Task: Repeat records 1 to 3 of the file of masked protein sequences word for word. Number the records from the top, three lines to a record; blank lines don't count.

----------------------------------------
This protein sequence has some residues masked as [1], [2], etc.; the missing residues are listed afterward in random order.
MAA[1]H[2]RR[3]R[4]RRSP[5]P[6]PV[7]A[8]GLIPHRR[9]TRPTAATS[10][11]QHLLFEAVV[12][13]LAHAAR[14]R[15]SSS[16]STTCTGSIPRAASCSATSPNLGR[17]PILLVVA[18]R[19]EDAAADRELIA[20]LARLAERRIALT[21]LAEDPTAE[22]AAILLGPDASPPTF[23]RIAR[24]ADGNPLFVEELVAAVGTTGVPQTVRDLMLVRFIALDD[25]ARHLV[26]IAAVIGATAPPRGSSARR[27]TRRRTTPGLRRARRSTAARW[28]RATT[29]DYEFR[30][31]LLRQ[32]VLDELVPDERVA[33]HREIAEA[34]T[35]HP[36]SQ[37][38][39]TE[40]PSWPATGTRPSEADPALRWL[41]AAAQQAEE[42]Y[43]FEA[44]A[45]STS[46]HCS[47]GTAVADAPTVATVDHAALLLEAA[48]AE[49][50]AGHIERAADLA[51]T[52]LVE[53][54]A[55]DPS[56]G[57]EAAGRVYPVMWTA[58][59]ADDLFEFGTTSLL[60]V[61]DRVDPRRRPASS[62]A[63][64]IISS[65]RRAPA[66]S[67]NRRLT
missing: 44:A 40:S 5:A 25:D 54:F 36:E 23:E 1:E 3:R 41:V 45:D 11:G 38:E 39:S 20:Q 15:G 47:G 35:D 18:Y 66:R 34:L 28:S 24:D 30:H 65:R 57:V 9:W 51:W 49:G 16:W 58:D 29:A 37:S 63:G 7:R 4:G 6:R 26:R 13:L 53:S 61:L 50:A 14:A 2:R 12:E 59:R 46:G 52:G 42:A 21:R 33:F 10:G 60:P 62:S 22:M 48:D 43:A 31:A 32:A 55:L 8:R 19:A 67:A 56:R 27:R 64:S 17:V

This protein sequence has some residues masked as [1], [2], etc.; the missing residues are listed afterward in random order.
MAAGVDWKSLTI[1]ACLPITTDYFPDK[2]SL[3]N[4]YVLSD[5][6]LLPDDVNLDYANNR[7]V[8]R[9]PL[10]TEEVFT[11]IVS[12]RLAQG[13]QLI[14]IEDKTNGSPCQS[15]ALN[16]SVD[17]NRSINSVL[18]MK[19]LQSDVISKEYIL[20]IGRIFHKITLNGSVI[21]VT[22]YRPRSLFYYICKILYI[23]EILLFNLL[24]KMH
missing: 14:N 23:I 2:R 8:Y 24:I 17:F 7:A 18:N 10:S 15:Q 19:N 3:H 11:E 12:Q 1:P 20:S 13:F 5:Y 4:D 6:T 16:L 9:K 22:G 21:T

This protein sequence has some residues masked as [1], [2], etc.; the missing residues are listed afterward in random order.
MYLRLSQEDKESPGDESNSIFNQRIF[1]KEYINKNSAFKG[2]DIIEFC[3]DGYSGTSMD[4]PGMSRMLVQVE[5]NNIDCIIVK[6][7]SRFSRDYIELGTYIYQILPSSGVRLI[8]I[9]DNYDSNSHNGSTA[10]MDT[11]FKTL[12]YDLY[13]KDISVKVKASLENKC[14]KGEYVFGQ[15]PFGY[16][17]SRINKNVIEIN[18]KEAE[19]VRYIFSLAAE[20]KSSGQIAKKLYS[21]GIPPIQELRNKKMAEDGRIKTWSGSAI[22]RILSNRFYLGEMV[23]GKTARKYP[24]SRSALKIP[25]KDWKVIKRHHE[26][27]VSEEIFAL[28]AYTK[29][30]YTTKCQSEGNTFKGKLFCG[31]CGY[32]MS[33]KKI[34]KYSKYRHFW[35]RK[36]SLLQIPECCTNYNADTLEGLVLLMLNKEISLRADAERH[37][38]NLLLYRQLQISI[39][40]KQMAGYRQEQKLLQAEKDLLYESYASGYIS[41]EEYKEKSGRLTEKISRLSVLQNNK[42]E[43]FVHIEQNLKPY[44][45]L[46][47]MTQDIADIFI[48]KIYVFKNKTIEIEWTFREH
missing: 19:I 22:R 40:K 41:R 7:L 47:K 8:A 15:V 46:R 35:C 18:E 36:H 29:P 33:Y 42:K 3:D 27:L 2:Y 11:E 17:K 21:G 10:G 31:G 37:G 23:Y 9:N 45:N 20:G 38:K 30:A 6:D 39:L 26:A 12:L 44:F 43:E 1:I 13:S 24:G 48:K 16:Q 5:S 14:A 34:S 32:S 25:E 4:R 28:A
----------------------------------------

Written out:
This protein sequence has some residues masked as [1], [2], etc.; the missing residues are listed afterward in random order.
MAA[1]H[2]RR[3]R[4]RRSP[5]P[6]PV[7]A[8]GLIPHRR[9]TRPTAATS[10][11]QHLLFEAVV[12][13]LAHAAR[14]R[15]SSS[16]STTCTGSIPRAASCSATSPNLGR[17]PILLVVA[18]R[19]EDAAADRELIA[20]LARLAERRIALT[21]LAEDPTAE[22]AAILLGPDASPPTF[23]RIAR[24]ADGNPLFVEELVAAVGTTGVPQTVRDLMLVRFIALDD[25]ARHLV[26]IAAVIGATAPPRGSSARR[27]TRRRTTPGLRRARRSTAARW[28]RATT[29]DYEFR[30][31]LLRQ[32]VLDELVPDERVA[33]HREIAEA[34]T[35]HP[36]SQ[37][38][39]TE[40]PSWPATGTRPSEADPALRWL[41]AAAQQAEE[42]Y[43]FEA[44]A[45]STS[46]HCS[47]GTAVADAPTVATVDHAALLLEAA[48]AE[49][50]AGHIERAADLA[51]T[52]LVE[53][54]A[55]DPS[56]G[57]EAAGRVYPVMWTA[58][59]ADDLFEFGTTSLL[60]V[61]DRVDPRRRPASS[62]A[63][64]IISS[65]RRAPA[66]S[67]NRRLT
missing: 44:A 40:S 5:A 25:D 54:F 36:E 23:E 1:E 3:R 41:V 45:D 11:G 38:E 39:S 20:Q 15:G 47:G 35:D 18:Y 66:R 34:L 28:S 24:D 30:H 65:R 57:V 9:W 51:W 49:G 16:W 58:D 29:A 37:S 63:G 7:R 4:G 6:R 26:R 13:L 53:S 61:L 50:A 14:A 2:R 12:E 59:R 46:G 52:G 42:A 21:R 33:F 10:G 60:P 62:S 22:M 48:D 43:A 31:A 32:A 55:L 8:R 19:A 67:A 56:R 27:R 64:S 17:V

This protein sequence has some residues masked as [1], [2], etc.; the missing residues are listed afterward in random order.
MAAGVDWKSLTI[1]ACLPITTDYFPDK[2]SL[3]N[4]YVLSD[5][6]LLPDDVNLDYANNR[7]V[8]R[9]PL[10]TEEVFT[11]IVS[12]RLAQG[13]QLI[14]IEDKTNGSPCQS[15]ALN[16]SVD[17]NRSINSVL[18]MK[19]LQSDVISKEYIL[20]IGRIFHKITLNGSVI[21]VT[22]YRPRSLFYYICKILYI[23]EILLFNLL[24]KMH
missing: 14:N 23:I 2:R 8:Y 24:I 17:F 7:A 18:N 10:S 15:Q 19:N 3:H 11:E 12:Q 1:P 20:S 13:F 5:Y 4:D 6:T 16:L 9:K 22:G 21:T

This protein sequence has some residues masked as [1], [2], etc.; the missing residues are listed afterward in random order.
MYLRLSQEDKESPGDESNSIFNQRIF[1]KEYINKNSAFKG[2]DIIEFC[3]DGYSGTSMD[4]PGMSRMLVQVE[5]NNIDCIIVK[6][7]SRFSRDYIELGTYIYQILPSSGVRLI[8]I[9]DNYDSNSHNGSTA[10]MDT[11]FKTL[12]YDLY[13]KDISVKVKASLENKC[14]KGEYVFGQ[15]PFGY[16][17]SRINKNVIEIN[18]KEAE[19]VRYIFSLAAE[20]KSSGQIAKKLYS[21]GIPPIQELRNKKMAEDGRIKTWSGSAI[22]RILSNRFYLGEMV[23]GKTARKYP[24]SRSALKIP[25]KDWKVIKRHHE[26][27]VSEEIFAL[28]AYTK[29][30]YTTKCQSEGNTFKGKLFCG[31]CGY[32]MS[33]KKI[34]KYSKYRHFW[35]RK[36]SLLQIPECCTNYNADTLEGLVLLMLNKEISLRADAERH[37][38]NLLLYRQLQISI[39][40]KQMAGYRQEQKLLQAEKDLLYESYASGYIS[41]EEYKEKSGRLTEKISRLSVLQNNK[42]E[43]FVHIEQNLKPY[44][45]L[46][47]MTQDIADIFI[48]KIYVFKNKTIEIEWTFREH
missing: 19:I 22:R 40:K 41:R 7:L 47:K 8:A 15:V 46:R 35:C 18:E 36:H 29:P 33:Y 42:K 3:D 27:L 2:Y 11:E 17:K 21:G 10:G 31:G 37:G 23:Y 9:N 45:N 20:G 38:K 30:A 6:D 39:L 26:A 12:L 44:F 43:E 1:I 13:S 24:G 48:K 16:Q 5:S 14:A 34:S 32:S 25:E 4:R 28:A